Helix Aspersa- Garden Snail
Considering the natural order of living things, it would appear that humans have an advantage over snails. We have opposable thumbs and walk upright, after all. Now, ponder this. The common snail has slimed the earth for 600 million years- and we haven't. Ranked as one of earth's earliest living organisms, that takes some mad survival skills, especially when you consider how little helix aspersa has adapted. As pests go, they're king of the hill.
This tiny mollusk is anatomically quite imposing. They may appear to be fragile but they are actually built for the ages. Given the right set of circumstances, the slimy critter can outlive your cat. They can survive 15 years, that is if they can avoid the bottom of your shoe, evade their natural predators and resist an onslaught of chemicals in the modern garden. Don't be fooled into thinking you've won the war in the dead of winter when they've all but disappeared. You haven't won. They're actually hibernating, living off stored fat.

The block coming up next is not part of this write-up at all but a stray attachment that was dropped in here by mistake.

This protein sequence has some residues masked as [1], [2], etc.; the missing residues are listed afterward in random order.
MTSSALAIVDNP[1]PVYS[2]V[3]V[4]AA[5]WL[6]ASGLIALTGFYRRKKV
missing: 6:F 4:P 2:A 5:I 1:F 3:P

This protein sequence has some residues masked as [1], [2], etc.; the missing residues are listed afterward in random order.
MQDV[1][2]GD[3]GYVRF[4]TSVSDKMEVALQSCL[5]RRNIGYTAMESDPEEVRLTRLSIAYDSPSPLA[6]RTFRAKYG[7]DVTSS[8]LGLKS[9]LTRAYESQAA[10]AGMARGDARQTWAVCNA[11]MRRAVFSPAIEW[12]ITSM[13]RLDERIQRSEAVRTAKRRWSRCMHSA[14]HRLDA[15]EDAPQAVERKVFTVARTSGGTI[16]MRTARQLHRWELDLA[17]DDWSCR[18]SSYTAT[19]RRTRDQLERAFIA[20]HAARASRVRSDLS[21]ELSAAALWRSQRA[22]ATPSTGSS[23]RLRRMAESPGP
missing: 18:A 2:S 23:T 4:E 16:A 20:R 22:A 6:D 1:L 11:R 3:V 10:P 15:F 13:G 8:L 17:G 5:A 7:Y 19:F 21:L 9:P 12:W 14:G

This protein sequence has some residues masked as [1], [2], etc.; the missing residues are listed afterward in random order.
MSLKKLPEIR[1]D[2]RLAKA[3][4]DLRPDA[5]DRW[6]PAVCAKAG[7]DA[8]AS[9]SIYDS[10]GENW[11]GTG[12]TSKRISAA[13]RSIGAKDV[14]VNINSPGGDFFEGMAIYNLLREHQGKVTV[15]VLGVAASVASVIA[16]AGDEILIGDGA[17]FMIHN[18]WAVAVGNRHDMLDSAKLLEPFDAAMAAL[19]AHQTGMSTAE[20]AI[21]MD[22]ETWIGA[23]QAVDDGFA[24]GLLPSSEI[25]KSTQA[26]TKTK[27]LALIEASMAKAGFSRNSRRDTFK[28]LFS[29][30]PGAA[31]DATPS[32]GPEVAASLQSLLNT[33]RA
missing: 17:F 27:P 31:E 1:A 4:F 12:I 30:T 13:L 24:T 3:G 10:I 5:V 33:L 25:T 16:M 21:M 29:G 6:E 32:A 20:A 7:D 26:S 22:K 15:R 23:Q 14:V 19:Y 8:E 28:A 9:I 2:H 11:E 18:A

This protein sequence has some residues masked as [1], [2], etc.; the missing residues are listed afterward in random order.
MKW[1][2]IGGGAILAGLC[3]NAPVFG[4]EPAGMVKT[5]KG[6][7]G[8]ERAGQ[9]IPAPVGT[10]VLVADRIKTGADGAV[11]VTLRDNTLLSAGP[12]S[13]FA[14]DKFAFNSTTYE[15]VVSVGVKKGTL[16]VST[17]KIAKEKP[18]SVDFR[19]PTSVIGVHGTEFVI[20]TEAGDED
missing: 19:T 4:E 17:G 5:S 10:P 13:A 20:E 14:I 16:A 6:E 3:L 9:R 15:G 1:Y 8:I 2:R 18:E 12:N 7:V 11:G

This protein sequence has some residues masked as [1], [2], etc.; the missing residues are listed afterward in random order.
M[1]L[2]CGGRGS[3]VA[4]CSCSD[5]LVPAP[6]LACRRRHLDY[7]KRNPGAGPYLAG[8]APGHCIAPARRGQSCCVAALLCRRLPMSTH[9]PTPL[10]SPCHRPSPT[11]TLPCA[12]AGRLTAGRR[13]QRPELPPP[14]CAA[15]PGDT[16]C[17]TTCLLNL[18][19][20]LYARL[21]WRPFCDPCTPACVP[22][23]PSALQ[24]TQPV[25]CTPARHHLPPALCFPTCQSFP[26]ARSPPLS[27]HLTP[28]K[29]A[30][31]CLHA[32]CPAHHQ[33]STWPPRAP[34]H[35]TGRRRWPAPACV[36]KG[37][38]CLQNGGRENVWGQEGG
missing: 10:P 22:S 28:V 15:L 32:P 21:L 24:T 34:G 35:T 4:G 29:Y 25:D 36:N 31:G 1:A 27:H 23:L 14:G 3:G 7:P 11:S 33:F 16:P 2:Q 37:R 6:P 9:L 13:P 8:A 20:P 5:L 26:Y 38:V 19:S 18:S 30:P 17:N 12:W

Snails possess both male and female sex organs. As hermaphrodites, when they mate, they each fertilize the other's eggs. And for their next trick, snails can even fertilize themselves.
Helix Aspersa possess thousands of sharp teeth on a thin ribbon called a radula in their soggy head. Their belly is actually a strong muscle called a foot. Wait, what? The mucus on their foot allows them to slither over ragged rocks, hot ground and broken glass without injury.
Snails are deathly slow creatures. It takes 32 hours for the fastest of the species to travel just one mile. Actually, that's not bad for a spineless critter with just one lung, who has a foot for a belly and carries it's house piggy-back.
What's not to love about these loathsome creatures? Whether my new found respect for snails translates to sparing them an untimely death at the bottom of my shoe is yet to be seen.